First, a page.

Thus, all manatees seen in North Carolina are part of one or both of the two East Coast subpopulations. And because the St. Johns River subpopulation includes less than 20% of all East Coast manatees and tends to stay in the St. Johns River year-round, most, if not all of the manatees in North Carolina are probably seasonal emigrants from the Atlantic Coast subpopulation whose warm-water refuges extend from a power plant outfall in Cape Canaveral, Florida, south to thermal basins around Biscayne Bay (Laist 2005 and 2013).

Warm-water refuges with at least one count of 50 or more Florida manatees in each of four regional subpopulations are designated by black dots for springs; red squares for power plants; green triangles for passive thermal basins; and asterisks for power plants that have been retired or are no longer significant aggregation sites due to reduced operations.

Thus, the manatees seen each year in North Carolina have likely traveled some 600-800 miles from their overwintering refuges. Travel rates gleaned from manatee tracing studies suggest they could make this trip within two to three weeks.

What You Can Do

Boaters and coastal residents can make important contributions to manatee conservation. Collisions with boats cause 10-15% of all manatee deaths every year and virtually every Florida manatee sustains one or more nonlethal injuries from boat propellers and hull impacts during its life.

Many collisions can be avoided by alert, responsible boat operators. In addition, any action that could encourage manatees to approach people, boats or boating facilities should be avoided. Although seemingly benign, actions that habituate or reinforce manatee attraction to people or boats inevitably leads to situations that place animals at a higher risk of human-caused injury or death.

Precautions consistent with basic principles of safe boating and wildlife viewing can go a long way toward protecting manatees, including the following:

  • Immediately call or text reports of injured, entangled, distressed or dead manatees to the North Carolina marine mammal stranding hotline: 252-241-5119.
  • Before starting boat engines, check all around your boat to be sure no animals are present. If a manatee is seen, wait for it to pass and then follow a clear path at idle speed away from its location.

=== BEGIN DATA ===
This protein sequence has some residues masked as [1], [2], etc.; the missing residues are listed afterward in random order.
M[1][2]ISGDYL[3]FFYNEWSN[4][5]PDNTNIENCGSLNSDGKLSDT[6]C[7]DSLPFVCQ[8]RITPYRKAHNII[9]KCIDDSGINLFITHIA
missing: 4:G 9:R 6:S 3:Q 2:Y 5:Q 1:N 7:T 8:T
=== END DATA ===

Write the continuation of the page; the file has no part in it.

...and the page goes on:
• When underway, wear polarized sunglasses and add “manatee footprints” to the navigation hazards you watch out for. Manatee footprints are circular surface swirls a few feet in diameter created by fluke stokes of animals swimming just beneath the surface.
  • If you see a manatee or their “footprints,” slow to idle or slow speed and steer clear. Hitting a manatee at speed can cripple or kill the animal, disable your engine, damage the hull, and even injure passengers due to impact jolts.
  • Never offer food to manatees.
  • Never provide freshwater to manatees and turn off dock hoses not in use.
  • Never attempt to touch manatees or approach them closer than about 50 feet.

You can also help scientists learn about manatees by reporting sightings.

Collisions with boats are the largest cause of human-related manatee mortality and virtually all Florida manatees sustain at least one non-lethal vessel-related wound over the course of their lives. Photo courtesy Save the Manatee Club

In areas such as North Carolina where manatee studies are limited, public sighting reports are especially important for tracking population trends and detecting changes in habitat-use patterns.

Sightings should be reported by email Thayer at, or by calling or texting the state stranding hotline 252-241-5119.

Most important in sighting reports is accurate information on the time, date, location, number of animals seen, and contact information for the person making the report.

Other useful information would include a description of the animal’s behavior such as feeding, resting, milling around a dock or swimming, the direction of travel, presence of distinctive marks, like healed propeller scars, and if possible, good photos.

Photos showing distinctive scars or fluke notches are particularly valuable for identifying and tracking individual animals. Dead, injured or entangled manatees should be reported immediately to the hotline phone number.

If the manatee population continues to grow and pregnant females return with their calves teaching them of the region’s ample summer food supplies, North Carolina could become a significant summer feeding area for Florida manatees in the not too distant future.

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About the Author

David W. Laist

David W. Laist, a native of Montclair, New Jersey, graduated from Hartwick College in upstate New York and earned his master's in marine biology from Old Dominion University in Norfolk, Virginia. For 38 years he worked for the federal Marine Mammal Commission in Washington D.C., where his focus was on the conservation of endangered marine mammals, including Florida manatees, Hawaiian monk seals and North Atlantic right whales. He is the author of numerous scientific papers, including on the biological impacts of marine debris and collisions between whales and ships. More recently, he authored a book, "North Atlantic Right Whales: From Hunted Leviathan to Conservation Icon," published by John Hopkins University Press. He retired in 2017 and now lives in Emerald Isle, where his hobbies include fishing and carving fish.